'We Have A History': de Young exhibit explores the dangers of LGBTQ+ life in Uganda

ByTim Didion and Kumasi Aaron KGO logo
Tuesday, June 25, 2024
de Young exhibit explores the dangers of LGBTQ+ life in Uganda
LGBTQ+ sculptor Leilah Babirye's "We Have a History" installation at de Young explores sexuality with "real people from our queer community in Uganda."

SAN FRANCISCO (KGO) -- Leilah Babirye's sculptures spring to life, from bicycle chains, beer cans, and leftovers you might pull from any dumpster. And you could say her subjects have been cast aside in their country as well.

"Real people from our queer community in Uganda, basically," says Babirye.

Real subjects, like local drag queens, decked out in glittering cans to celebrate their style.

MORE: 2024 San Francisco Pride Parade exclusively on ABC7: How to watch, route and more

"And how they walk out every single day. You know to make people happy in the baths, or wherever they do their performances," she adds.

The installation at San Francisco's de Young Museum is called "We Have a History." And as an LGBTQ+ sculptor, Babirye approaches sexuality with a sense of fluidity and indeterminate gender blurring lines, in a nation that warns the queer community not to cross them. Uganda's current dictatorship makes homosexuality punishable by death.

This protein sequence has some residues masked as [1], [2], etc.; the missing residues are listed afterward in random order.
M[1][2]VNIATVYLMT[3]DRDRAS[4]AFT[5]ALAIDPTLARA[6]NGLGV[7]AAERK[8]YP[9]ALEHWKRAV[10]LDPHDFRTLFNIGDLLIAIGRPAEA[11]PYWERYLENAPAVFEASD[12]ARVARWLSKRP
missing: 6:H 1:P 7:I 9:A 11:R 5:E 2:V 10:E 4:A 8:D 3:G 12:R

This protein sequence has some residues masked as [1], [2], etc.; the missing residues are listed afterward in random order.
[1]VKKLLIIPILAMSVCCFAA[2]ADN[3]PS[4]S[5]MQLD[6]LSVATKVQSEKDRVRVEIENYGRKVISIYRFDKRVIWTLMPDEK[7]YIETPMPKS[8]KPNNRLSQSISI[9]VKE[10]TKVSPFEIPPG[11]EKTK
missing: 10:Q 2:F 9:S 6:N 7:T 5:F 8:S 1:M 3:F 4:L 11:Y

"My work, I'm not yet so sure if it is welcomed because of the homosexuality bill and my work is basically creating communities of LGBT communities that have been, you know, isolated and, you know, thrown out of the country," she says.

Babirye works in a studio in Brooklyn, wielding chainsaws to shape the wood she often uses in her masks and sculptures. Curator Natasha Becker says some of the masks in the exhibition were inspired by the death of a gay rights activist.

MORE: Redesign of SF's Harvey Milk Plaza one step closer to becoming reality honoring late LGBTQ+ icon

"She's also creating a different story, you know, and creating a story that is about resilience, that is about creativity, that is about love and belonging and community and how powerful art is," says Becker.

Babirye says she will feel safe returning to show her work in Uganda when she's able to obtain U.S. citizenship. Still, in a digital world, she believes the images are reaching the LGTBQ community there, where they feel and celebrate her reflections of their lives.

"Now the students and the curriculum of the University because my work is being read about. And I think on that part, I think it's celebrated, she says.

And increasingly celebrated in the Bay Area, and around the world.

Now Streaming 24/7 Click Here